Even the sweet, happy ending stories that contain these caterpillar to butterfly tropes are part of the problem. Another reason I love Jab Harry Met Sejal, because it is a slow, mutual evolution of the relationship as the people grow and change.


    • Borrowing your terminology of “innocent” to “available”, in this movie I don’t think Kajol ever goes to “available”. More like “mature woman but not someone you can flirt with or date casually”. While Rani’s outfits say “having fun, young, pretty”. I don’t know if I am describing Kajol’s saris and long hair period correctly, but I know “available” doesn’t feel quite right. Something else to better define her clothing shift.

      On Thu, Aug 1, 2019 at 12:33 PM dontcallitbollywood wrote:



      • I think your description of Kajol’s look in saris and long hair is accurate. Mature, still fun loving, dignified but connects to kids so beautifully. Sets her up for her transition to mother at end of film.


        • Yes, she is kind of matronly almost? Still with long loose hair, so telling the world she isn’t married, but in every other way she looks like someone who you can trust to babysit your kids, maybe go to for advice, would enter a house and immediately find the kitchen and start helping, that kind of a woman. Not the kind of a woman you would expect to see at a drinking party or a night club.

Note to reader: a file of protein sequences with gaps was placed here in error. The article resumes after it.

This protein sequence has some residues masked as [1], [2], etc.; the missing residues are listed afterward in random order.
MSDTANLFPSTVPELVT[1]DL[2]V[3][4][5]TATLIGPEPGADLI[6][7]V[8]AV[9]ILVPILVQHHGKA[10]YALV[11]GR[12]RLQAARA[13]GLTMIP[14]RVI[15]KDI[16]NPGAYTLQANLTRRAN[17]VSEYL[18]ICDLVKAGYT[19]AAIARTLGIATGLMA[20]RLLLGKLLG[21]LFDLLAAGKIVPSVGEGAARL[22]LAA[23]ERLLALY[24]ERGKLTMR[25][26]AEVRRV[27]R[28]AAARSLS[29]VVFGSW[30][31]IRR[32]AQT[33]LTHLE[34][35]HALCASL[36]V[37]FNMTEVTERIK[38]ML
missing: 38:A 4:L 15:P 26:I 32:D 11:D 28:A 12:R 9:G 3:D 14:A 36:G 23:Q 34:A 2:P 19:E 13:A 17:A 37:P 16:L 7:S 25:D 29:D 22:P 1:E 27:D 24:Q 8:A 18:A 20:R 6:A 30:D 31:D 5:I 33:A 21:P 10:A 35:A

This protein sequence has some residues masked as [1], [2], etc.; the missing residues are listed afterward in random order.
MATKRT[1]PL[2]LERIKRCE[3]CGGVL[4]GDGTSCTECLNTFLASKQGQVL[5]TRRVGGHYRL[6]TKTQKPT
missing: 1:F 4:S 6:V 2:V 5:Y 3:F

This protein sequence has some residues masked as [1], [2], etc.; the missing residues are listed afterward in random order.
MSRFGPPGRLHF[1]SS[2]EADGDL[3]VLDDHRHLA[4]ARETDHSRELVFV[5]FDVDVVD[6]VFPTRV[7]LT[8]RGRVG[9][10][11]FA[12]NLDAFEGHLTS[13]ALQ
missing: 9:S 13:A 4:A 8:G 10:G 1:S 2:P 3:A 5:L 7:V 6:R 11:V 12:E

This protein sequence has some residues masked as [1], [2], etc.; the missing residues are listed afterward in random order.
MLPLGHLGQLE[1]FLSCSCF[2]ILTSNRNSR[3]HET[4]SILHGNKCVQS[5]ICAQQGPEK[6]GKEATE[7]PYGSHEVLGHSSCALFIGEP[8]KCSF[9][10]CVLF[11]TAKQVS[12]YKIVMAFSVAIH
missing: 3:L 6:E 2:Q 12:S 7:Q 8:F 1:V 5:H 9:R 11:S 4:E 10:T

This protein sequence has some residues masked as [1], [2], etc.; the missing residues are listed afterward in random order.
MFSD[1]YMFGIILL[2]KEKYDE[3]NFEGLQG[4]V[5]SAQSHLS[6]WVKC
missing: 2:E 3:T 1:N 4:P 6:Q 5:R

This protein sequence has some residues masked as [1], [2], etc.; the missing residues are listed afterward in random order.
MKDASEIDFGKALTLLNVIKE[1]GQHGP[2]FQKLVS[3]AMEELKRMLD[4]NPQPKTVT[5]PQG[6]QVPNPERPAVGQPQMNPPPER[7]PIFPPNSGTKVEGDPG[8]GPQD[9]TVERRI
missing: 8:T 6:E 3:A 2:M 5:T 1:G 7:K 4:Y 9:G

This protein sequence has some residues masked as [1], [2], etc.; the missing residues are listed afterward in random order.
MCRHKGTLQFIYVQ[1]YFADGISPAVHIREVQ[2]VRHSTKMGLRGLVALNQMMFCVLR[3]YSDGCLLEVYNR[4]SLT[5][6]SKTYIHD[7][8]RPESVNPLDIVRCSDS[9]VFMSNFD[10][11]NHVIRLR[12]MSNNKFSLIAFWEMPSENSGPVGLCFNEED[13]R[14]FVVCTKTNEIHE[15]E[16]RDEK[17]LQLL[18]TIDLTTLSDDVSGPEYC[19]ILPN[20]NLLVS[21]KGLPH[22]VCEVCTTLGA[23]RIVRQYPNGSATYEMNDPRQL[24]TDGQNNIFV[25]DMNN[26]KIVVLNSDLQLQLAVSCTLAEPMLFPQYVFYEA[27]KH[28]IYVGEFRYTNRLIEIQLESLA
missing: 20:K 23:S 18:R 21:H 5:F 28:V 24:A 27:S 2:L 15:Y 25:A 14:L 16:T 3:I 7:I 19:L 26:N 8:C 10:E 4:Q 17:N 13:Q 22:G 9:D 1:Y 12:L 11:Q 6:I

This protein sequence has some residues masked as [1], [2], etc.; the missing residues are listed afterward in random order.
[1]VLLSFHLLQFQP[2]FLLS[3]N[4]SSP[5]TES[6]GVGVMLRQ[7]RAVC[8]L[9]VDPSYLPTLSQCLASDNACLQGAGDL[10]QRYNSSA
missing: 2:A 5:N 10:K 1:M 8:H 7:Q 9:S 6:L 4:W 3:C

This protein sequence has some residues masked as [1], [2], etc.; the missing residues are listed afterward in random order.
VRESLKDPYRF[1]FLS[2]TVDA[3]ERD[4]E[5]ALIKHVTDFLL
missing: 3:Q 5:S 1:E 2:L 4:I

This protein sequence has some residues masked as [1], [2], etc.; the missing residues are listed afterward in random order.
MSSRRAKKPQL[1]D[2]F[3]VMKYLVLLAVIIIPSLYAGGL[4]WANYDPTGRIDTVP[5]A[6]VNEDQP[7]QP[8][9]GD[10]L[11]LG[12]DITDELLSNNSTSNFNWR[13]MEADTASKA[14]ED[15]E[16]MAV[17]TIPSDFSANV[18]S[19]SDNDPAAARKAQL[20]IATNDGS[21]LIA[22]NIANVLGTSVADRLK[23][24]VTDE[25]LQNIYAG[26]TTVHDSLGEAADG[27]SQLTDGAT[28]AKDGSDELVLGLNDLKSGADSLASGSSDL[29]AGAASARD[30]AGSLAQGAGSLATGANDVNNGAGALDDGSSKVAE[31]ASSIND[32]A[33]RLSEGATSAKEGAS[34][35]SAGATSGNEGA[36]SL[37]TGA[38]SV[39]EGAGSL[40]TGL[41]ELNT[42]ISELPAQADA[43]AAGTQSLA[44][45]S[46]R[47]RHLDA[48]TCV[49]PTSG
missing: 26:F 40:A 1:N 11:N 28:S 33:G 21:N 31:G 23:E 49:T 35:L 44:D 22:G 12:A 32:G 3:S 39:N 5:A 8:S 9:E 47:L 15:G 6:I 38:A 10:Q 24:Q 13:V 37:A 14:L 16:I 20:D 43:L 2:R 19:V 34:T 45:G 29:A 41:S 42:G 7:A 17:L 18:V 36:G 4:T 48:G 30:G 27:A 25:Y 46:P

This all reminds me of a discussion we had about English/Vinglish. Sridevi in so many ways is dressed to tell the world “married, matron, off limits”. But the language of clothing that is saying that is Indian specific, the poor Hot French Dude has no idea that sari, pulled back hair, mangalsutra, and so on, have that specific message. Except for the mangalsutra and pulled back hair, Kajol in KKHH is dressed the same as Sridevi in English/Vinglish, she isn’t a woman to flirt with or take lightly.

          On Fri, Aug 2, 2019 at 3:44 PM dontcallitbollywood wrote:


          Liked by 1 person

  2. Also, I think it’s important to understand he DOES love Rani and not just for her sexiness. But he loves Kajol too, he just never got the chance to understand that.


    • Oh yes. But it’s different kinds of love. Rani is new, he is just getting to know her, and he falls in love with what he sees. Kajol he already knows and there is no shock of first love and excitement and so on.